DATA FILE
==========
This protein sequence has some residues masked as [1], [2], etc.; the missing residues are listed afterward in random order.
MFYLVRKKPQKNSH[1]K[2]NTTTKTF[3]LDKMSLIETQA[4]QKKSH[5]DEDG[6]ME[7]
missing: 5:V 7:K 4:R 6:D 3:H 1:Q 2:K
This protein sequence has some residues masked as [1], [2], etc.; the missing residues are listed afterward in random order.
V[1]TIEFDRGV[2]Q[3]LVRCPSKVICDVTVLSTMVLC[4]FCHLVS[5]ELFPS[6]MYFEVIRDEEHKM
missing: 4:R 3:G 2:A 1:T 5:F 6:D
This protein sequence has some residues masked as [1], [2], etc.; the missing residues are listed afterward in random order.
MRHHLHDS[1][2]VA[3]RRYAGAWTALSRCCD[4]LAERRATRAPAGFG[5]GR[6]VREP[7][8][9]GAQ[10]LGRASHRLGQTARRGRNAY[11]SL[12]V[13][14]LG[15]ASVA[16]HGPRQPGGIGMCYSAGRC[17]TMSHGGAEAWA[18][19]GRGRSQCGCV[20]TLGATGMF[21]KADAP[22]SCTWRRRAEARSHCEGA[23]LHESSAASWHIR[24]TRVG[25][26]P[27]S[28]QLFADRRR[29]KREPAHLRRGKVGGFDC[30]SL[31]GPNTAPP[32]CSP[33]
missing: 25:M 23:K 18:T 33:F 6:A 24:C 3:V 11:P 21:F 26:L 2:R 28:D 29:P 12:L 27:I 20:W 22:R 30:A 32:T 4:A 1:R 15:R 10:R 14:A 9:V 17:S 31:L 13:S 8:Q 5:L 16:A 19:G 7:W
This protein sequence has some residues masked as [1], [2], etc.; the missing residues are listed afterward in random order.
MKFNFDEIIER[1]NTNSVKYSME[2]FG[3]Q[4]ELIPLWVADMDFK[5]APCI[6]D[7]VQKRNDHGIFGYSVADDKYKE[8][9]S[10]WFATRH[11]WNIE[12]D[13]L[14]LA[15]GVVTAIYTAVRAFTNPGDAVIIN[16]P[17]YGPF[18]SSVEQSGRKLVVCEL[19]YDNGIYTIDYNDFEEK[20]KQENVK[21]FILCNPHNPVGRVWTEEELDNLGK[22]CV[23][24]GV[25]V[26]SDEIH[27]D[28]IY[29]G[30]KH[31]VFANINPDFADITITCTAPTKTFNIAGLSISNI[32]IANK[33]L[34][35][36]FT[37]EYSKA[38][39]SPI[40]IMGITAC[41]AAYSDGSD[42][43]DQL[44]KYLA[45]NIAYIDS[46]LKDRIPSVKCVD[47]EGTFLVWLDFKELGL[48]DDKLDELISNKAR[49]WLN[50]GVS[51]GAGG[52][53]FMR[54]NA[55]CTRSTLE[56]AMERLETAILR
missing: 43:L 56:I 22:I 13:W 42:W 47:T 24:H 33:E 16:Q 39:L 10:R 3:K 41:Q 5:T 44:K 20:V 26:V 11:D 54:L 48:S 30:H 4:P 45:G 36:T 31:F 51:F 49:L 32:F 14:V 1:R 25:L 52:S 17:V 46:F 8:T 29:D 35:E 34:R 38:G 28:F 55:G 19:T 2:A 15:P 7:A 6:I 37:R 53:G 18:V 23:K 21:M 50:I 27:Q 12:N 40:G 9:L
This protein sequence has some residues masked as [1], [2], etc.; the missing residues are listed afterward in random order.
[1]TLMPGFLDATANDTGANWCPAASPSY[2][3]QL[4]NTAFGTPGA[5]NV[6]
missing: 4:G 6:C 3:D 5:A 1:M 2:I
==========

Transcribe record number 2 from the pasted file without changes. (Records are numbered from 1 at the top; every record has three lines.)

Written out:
This protein sequence has some residues masked as [1], [2], etc.; the missing residues are listed afterward in random order.
V[1]TIEFDRGV[2]Q[3]LVRCPSKVICDVTVLSTMVLC[4]FCHLVS[5]ELFPS[6]MYFEVIRDEEHKM
missing: 4:R 3:G 2:A 1:T 5:F 6:D